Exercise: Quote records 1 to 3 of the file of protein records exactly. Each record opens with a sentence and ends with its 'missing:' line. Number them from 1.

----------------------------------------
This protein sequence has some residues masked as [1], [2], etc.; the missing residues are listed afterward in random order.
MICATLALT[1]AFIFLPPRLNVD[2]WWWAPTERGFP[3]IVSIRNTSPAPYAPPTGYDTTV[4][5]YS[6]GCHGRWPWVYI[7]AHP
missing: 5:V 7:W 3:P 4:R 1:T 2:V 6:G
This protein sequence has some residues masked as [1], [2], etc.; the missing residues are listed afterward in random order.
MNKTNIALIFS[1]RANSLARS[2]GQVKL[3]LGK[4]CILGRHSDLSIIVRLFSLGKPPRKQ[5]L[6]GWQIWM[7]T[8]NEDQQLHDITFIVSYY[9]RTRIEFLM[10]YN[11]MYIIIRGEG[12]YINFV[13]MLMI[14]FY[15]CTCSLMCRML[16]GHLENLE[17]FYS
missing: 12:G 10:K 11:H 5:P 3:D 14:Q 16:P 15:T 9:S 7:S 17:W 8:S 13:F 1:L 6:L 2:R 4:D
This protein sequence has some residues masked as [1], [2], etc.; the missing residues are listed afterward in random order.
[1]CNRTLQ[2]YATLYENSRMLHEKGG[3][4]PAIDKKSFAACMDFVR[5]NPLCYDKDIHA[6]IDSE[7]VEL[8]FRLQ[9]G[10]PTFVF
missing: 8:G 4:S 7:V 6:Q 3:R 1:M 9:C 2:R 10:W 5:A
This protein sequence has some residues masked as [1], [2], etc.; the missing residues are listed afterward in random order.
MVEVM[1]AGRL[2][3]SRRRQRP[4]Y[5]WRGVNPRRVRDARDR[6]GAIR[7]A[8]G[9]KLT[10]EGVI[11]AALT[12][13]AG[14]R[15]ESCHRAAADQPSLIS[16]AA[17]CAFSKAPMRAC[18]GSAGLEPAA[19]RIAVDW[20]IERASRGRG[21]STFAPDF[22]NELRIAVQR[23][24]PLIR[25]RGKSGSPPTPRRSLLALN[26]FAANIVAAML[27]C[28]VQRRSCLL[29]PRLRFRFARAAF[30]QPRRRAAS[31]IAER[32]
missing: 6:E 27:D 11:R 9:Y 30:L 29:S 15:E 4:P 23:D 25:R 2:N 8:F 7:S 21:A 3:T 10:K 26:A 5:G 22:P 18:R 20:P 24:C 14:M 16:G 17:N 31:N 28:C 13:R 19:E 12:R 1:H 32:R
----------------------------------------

This protein sequence has some residues masked as [1], [2], etc.; the missing residues are listed afterward in random order.
MICATLALT[1]AFIFLPPRLNVD[2]WWWAPTERGFP[3]IVSIRNTSPAPYAPPTGYDTTV[4][5]YS[6]GCHGRWPWVYI[7]AHP
missing: 5:V 7:W 3:P 4:R 1:T 2:V 6:G
This protein sequence has some residues masked as [1], [2], etc.; the missing residues are listed afterward in random order.
MNKTNIALIFS[1]RANSLARS[2]GQVKL[3]LGK[4]CILGRHSDLSIIVRLFSLGKPPRKQ[5]L[6]GWQIWM[7]T[8]NEDQQLHDITFIVSYY[9]RTRIEFLM[10]YN[11]MYIIIRGEG[12]YINFV[13]MLMI[14]FY[15]CTCSLMCRML[16]GHLENLE[17]FYS
missing: 12:G 10:K 11:H 5:P 3:D 14:Q 16:P 15:T 9:S 7:S 17:W 8:S 13:F 1:L 6:L 2:R 4:D
This protein sequence has some residues masked as [1], [2], etc.; the missing residues are listed afterward in random order.
[1]CNRTLQ[2]YATLYENSRMLHEKGG[3][4]PAIDKKSFAACMDFVR[5]NPLCYDKDIHA[6]IDSE[7]VEL[8]FRLQ[9]G[10]PTFVF
missing: 8:G 4:S 7:V 6:Q 3:R 1:M 9:C 2:R 10:W 5:A